Lake Kivu, situated 130 km north of Lake Tanganyika, is one of the smaller lakes of the East African lakes region and only 28 species are known from this lake, of which 19 are cichlids (Snoeks et al., 1997; De Vos et al., 2001; Worthington and Lowe-McConnell, 1994; Verheyen at al., 2003). The non-cichlids belong to four families: Clupeidae (one introduced species), Cyprinidae (five species), Amphiliidae (one species) and Clariidae (two species). Among the cichlids found in this lake, apart from the 15 endemic haplochromine species, Oreochromis macrochir, Tilapia rendalli and Oreochromis leucosticus, were introduced to this lake. The two former species, collected in 1979, probably escaped from fish ponds around Lake Kivu and the third species, which is also a result of an introduction into the lake, was first noticed in 1986. Oreochromis niloticus is the only autochthonous tilapia in this lake (Snoeks et al., 1997).
There have been a great many introductions of fishes to inland waters in Africa (Worthington and Lowe-McConnell, 1994) and most of those introductions were made with the hope of improving the fisheries, although this view still remains controversial (De Vos et al., 2001; Snoeks et al., 1997). Limnothrissa miodon (Clupeidae) was introduced from Lake Tanganyika to Lake Kivu in 1959 because of the absence of a zooplanktivorous fish in Lake Kivu to fill the apparent vacant niche and create a pelagic fishery similar to that of Lake Tanganyika (Capart, 1959; Collart, 1960; Hauser, 1996). The success of this introduction could not be evaluated before 1976 when an investigative mission found that the clupeid Limnothrissa miodon had colonized all waters of Lake Kivu, instead of the targeted clupeid Stolothrissa tanganicae (Frank, 1989).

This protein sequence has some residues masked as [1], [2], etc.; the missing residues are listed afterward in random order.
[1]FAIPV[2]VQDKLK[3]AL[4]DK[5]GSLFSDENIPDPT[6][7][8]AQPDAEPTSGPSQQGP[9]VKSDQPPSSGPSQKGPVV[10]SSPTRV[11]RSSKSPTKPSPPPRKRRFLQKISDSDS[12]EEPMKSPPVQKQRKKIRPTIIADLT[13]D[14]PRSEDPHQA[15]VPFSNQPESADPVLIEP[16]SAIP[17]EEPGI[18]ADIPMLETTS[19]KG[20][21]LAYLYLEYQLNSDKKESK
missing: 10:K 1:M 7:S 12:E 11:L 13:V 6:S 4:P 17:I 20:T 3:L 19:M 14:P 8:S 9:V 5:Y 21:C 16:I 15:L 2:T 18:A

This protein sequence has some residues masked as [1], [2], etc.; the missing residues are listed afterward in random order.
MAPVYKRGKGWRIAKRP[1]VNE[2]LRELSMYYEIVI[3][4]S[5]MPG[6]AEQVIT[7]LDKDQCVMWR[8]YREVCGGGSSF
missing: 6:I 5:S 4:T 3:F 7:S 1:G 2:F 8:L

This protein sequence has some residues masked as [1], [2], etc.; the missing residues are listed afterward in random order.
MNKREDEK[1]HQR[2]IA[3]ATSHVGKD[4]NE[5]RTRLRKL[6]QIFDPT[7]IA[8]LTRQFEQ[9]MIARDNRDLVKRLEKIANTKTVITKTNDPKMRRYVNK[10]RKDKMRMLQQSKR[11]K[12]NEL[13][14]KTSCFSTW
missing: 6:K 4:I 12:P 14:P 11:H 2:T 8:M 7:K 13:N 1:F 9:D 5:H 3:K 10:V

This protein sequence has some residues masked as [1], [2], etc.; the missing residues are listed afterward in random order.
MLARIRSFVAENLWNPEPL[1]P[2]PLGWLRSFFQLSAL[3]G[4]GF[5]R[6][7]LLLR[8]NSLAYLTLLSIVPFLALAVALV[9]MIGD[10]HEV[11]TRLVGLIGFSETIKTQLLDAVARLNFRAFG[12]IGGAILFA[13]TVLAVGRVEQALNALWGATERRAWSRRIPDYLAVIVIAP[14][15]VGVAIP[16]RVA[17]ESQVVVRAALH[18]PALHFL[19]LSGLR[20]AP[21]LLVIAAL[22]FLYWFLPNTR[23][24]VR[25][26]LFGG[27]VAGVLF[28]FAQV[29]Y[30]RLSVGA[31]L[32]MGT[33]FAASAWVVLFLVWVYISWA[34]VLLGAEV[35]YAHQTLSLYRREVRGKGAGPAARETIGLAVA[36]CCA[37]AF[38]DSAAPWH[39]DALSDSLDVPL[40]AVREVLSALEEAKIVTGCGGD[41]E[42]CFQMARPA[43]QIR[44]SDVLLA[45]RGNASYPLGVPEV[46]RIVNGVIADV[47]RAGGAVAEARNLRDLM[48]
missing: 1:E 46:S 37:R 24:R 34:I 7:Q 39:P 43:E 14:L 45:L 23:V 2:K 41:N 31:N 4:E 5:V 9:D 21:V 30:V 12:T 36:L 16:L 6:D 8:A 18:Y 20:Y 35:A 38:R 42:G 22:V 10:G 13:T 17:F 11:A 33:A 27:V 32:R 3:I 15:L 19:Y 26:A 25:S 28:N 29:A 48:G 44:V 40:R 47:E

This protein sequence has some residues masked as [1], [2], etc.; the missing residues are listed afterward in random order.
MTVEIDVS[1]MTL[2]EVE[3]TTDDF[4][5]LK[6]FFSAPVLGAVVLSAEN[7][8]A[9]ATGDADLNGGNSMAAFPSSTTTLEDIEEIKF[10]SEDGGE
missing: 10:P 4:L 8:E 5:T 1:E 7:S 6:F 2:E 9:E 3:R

The presence of an alien fish species in a lake is often noticed late, especially when it is not appearing in the catch. Although an intensive sampling programme was carried out between 1979 and 1988, no other alien species had been found in Lake Kivu (Snoeks at al., 1997). However, since 2006, an alien species was caught in commercial gill nets together with the pelagic clupeid Limnothrissa miodon around Lake Kivu. This fish is Lamprichthys tanganicanus (Poeciliidae), well known as an endemic species from Lake Tanganyika (Poll, 1953). Experimental fishing carried out between December 2006 and February 2007 in the Bay of Bukavu, at the southern end of Lake Kivu by the Laboratory of Zoology of the Centre de Recherche en Hydrobiologie/C.R.H.-Uvira and the Laboratory of Hydrobiology of the Université Officielle de Bukavu/UOB confirmed the presence of this fish species as yet unknown to the lake's ichthyofauna.